Thanks to a recommendation from Tracey Gyateng of DataKind, I went along to the launch of ‘Data science: a guide for society’ from Sense about Science, an independent campaigning charity that challenges the misrepresentation of science and evidence in public life.
The purpose of the guide is to equip people with the tools they need to question the quality of data science evidence, whether they are the public, journalists, politicians, or decision makers. It is intended to help start these conversations, regardless of how much someone knows about data science. The key messages are:
• You don’t need to be a data scientist to interrogate data science derived evidence, anyone can use this guide to understand whether results should be applied to real world decision making
• People can take this guide to their workplaces and communities to build in the “three questions” to their decision making when using data
• We can’t let data science become a “black box” where questions about evidence drop away
The guide is useful for anyone involved with data – if you are commissioning data analysis; using in-house analysis to inform your decision making; or when you are presented with recommendations that are based on, often invisible, data. The guide also raises important issues for anti-discriminatory practice.
The guide is short, clear and written for non-expert audiences – if you are a data scientist and you want your parents or grandparents to understand what you do this guide would be a place to start!
The guide starts with meanings of common terms and stages in data science. These simple explanations are intended to support people to start a conversation on the quality of data science; not to engage in academic level debate on the precision of definitions.
At the centre of the guide and campaign are the “three questions” for us all to start asking of data:
Where does it come from (for example, what was the original question asked, how representative is the data)?
What assumptions are being made (for example, are we sure the missing variables are all irrelevant? can results be generalized to other times / places / groups? In what ways might the algorithms be prejudiced?)?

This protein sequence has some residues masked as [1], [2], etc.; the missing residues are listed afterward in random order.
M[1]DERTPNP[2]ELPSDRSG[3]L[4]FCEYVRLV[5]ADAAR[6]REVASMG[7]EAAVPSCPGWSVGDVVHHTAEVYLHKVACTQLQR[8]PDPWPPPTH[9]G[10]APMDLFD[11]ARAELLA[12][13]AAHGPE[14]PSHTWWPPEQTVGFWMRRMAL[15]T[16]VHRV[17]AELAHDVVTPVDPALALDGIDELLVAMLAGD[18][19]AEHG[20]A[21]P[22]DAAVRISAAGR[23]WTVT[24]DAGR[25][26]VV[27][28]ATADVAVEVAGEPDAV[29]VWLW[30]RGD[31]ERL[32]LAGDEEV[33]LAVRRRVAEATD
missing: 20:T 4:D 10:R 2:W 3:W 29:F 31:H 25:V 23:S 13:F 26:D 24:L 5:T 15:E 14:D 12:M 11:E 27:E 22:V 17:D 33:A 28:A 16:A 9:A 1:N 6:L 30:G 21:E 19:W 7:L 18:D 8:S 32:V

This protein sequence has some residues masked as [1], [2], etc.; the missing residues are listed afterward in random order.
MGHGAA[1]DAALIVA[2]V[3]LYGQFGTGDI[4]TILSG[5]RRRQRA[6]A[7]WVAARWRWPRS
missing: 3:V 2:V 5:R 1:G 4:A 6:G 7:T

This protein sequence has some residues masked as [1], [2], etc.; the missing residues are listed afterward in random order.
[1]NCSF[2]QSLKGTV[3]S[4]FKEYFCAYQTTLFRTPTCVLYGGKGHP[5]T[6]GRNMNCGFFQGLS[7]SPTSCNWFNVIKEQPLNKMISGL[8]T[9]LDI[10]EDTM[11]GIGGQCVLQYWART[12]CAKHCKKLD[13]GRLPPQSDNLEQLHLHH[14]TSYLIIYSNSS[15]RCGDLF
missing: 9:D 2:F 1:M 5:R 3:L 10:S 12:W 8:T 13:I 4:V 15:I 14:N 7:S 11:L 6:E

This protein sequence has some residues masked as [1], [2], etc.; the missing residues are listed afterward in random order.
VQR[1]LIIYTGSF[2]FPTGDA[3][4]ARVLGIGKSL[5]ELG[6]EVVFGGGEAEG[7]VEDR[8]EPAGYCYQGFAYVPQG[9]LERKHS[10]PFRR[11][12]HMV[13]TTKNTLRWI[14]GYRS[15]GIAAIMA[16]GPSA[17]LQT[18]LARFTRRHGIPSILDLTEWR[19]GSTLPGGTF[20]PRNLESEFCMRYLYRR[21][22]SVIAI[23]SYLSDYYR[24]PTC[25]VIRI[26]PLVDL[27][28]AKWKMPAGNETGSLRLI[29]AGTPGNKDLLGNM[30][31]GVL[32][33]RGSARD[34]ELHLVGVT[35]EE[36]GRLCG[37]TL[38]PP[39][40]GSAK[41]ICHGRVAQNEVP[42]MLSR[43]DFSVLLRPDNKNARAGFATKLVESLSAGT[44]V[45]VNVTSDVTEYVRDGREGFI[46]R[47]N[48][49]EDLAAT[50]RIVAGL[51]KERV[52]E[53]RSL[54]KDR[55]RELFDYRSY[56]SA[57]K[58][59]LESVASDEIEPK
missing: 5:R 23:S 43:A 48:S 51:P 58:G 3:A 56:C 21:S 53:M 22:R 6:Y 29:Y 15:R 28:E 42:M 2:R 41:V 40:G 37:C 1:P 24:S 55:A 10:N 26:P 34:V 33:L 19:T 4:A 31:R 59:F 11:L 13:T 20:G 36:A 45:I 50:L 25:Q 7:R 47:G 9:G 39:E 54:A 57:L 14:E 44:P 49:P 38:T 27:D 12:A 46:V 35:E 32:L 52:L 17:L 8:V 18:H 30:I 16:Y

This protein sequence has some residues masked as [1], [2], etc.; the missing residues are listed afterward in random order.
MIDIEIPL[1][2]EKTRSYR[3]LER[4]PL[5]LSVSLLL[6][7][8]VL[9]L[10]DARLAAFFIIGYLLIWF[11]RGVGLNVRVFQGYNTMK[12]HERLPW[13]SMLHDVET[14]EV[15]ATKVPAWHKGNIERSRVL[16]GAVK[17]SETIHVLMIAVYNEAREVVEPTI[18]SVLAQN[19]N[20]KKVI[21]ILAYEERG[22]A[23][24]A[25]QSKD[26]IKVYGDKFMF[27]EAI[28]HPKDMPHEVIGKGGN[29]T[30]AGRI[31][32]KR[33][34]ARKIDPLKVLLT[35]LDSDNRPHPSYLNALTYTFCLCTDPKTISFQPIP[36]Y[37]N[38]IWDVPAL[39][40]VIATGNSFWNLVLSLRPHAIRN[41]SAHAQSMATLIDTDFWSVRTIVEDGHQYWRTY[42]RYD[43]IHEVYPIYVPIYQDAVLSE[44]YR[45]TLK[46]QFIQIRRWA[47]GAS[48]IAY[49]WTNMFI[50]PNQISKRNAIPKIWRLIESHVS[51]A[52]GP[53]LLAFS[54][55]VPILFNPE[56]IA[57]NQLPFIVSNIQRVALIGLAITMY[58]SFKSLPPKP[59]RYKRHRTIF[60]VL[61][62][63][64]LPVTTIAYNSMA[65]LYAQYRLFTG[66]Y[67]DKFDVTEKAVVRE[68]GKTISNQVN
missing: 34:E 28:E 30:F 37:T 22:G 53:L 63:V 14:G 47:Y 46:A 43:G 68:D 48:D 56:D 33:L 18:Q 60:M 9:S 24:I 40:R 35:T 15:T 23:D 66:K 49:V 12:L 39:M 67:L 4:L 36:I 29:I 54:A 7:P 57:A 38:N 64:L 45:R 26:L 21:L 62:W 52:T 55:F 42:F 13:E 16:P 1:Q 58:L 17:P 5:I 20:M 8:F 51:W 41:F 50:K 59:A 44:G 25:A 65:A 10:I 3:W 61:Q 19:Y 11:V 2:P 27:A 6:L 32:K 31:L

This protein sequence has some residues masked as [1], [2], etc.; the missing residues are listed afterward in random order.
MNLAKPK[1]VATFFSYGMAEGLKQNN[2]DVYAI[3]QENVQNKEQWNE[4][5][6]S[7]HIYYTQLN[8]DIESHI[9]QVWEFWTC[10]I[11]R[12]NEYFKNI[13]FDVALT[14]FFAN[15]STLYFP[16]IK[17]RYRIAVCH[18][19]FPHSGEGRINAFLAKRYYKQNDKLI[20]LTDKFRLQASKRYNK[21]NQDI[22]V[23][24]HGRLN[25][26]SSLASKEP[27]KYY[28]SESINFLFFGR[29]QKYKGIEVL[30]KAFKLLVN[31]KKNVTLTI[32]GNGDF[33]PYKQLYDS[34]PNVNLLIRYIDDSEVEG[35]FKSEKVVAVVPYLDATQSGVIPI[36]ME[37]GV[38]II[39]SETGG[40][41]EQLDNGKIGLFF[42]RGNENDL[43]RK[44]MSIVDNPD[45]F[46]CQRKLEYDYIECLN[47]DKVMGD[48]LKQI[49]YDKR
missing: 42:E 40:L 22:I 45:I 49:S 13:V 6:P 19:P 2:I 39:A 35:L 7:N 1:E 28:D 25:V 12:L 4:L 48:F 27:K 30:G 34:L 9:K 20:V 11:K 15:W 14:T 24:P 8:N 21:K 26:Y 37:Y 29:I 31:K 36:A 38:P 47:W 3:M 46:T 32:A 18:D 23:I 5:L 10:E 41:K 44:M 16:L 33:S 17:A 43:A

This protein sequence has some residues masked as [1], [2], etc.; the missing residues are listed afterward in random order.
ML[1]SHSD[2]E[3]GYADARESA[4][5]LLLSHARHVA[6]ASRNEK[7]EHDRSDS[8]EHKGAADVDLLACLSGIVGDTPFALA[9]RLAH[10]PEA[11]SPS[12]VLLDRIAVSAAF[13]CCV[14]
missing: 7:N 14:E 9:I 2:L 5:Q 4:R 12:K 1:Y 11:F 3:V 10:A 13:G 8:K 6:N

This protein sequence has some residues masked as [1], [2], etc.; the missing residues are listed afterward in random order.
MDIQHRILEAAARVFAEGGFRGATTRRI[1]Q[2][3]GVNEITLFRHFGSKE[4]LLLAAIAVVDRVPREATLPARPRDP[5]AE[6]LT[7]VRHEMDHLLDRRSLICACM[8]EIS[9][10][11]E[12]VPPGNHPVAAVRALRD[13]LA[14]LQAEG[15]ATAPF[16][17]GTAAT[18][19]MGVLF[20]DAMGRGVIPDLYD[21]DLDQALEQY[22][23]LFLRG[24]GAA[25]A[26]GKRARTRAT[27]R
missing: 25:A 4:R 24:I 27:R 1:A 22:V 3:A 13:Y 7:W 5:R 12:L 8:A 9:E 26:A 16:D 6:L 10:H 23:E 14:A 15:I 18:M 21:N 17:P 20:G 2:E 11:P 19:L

Can it bear the weight being put on it (has the model been tested correctly? How precise are predictions? Is it worth using in the real world?)?
Tracey Brown, Director of Sense about Science, emphasised the power from people simply asking these questions – how people doing and using data science will start to respond to the likelihood that these questions will be asked of them, which in turn will influence their day to day work.
An excellent panel of data scientists from industry and the public sector covered points such as: check how far removed your data is from the real world; start small & be open; bring outside perspectives to check for algorithmic bias – for example music editors taking a look at what new music Spotify is recommending to you. Plus, the underlying issue of how to improve basic numeracy, data literacy, and being comfortable to say, in an increasingly data driven world, “I don’t understand”.
As one speaker emphasised, data is only useful in the context of decision making – which is both powerful and risky. This guide provides support for the ‘intelligent buying’ and use of data science that is necessary if we are going to maximise the power and reduce the risks.
More broadly the guide provides clear articulation of some important terms in evaluation – generalisability, causation & correlation, observational and experimental. Sense about Science also have a guide on statistics that is a useful companion to this one, as is Daniel Kahneman’s book ‘Thinking, Fast and Slow’.